Tuesday, August 7, 2012

OSHA Publishes Tools on Mercury Exposure in Fluorescent Bulbs

When a fluorescent bulb breaks, mercury in the glass tube is released and mercury vapor enters the air. A small amount of liquid mercury that falls to the ground will continue to evaporate, forming a vapor. Breathing this vapor or skin contact with mercury create exposures. OSHA has published two new educational materials to help protect workers against mercury exposure in fluorescent bulbs:

  • A QuickCard alerts employers and workers to the hazards of mercury and provides information on the proper cleanup of broken fluorescent bulbs to minimize exposure.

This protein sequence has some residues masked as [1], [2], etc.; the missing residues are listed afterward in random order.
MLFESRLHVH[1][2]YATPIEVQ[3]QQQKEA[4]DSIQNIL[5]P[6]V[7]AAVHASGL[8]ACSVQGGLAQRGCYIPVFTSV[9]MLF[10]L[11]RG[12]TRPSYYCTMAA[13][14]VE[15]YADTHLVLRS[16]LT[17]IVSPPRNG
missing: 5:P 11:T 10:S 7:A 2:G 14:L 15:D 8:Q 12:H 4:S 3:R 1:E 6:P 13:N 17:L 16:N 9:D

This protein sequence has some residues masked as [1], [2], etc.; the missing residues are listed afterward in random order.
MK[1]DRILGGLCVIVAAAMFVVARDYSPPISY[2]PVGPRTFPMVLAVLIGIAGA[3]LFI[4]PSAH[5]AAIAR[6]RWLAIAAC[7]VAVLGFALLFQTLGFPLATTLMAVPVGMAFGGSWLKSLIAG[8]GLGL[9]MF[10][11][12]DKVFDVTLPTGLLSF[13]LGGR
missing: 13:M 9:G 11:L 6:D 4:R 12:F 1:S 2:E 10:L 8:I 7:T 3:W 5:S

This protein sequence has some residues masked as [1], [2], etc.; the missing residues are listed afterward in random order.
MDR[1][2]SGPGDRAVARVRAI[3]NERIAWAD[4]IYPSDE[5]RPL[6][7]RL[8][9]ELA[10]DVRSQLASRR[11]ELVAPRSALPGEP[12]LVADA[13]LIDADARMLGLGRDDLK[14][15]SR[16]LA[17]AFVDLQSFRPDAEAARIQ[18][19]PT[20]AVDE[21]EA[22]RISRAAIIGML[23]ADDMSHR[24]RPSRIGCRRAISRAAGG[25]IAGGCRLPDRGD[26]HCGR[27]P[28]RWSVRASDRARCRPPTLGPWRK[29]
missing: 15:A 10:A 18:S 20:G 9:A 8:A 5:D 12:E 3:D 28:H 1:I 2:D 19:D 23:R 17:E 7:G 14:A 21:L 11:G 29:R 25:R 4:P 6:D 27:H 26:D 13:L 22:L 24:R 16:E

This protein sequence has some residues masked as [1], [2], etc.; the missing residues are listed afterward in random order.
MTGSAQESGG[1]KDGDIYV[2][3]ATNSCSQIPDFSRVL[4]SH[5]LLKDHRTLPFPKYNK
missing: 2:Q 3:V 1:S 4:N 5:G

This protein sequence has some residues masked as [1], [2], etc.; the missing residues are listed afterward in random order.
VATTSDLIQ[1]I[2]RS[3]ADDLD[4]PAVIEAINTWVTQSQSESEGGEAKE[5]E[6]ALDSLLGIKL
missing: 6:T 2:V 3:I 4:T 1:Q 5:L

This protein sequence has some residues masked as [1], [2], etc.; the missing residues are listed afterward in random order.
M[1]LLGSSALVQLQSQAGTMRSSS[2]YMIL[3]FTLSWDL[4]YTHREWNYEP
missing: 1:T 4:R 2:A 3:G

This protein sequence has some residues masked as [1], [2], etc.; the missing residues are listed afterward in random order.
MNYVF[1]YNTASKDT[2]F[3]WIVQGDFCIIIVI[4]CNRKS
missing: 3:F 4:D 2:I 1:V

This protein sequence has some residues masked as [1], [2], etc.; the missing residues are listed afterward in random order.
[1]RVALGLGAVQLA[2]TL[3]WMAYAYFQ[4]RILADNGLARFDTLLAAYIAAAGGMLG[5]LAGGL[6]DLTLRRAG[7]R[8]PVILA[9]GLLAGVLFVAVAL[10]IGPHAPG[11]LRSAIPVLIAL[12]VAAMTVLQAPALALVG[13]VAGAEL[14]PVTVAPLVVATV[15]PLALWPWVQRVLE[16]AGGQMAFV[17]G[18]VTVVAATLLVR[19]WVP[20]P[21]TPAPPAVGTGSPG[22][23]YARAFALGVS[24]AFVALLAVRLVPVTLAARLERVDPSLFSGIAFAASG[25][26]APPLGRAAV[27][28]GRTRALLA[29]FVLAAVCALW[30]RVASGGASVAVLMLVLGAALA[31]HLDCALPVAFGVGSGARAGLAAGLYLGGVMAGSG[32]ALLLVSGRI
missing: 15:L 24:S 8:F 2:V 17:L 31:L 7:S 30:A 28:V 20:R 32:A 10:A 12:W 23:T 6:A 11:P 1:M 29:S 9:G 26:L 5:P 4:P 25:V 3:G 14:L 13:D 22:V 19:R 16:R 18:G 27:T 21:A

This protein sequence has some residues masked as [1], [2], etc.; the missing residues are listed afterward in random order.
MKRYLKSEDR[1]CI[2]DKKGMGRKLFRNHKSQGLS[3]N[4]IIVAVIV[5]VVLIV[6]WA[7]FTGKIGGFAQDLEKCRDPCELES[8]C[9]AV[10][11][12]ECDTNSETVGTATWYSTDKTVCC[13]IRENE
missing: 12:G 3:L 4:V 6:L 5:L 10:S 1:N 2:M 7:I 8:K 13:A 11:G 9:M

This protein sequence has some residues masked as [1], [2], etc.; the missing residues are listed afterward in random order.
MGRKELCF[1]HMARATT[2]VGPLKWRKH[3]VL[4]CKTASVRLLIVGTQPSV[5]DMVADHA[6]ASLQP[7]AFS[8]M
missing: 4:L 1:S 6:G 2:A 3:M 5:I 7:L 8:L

• A fact sheet  explains how workers can be exposed, types of engineering controls and PPE they need, and proper use of these controls and equipment.

As the fact sheet explains, health effects of mercury exposure depend on the exposure route, duration and level of exposure. Effects of mercury exposure can range from mild tremors, and impaired memory and coordination, to nausea, vomiting, difficulty breathing and severe tremors with exposure to higher levels of mercury.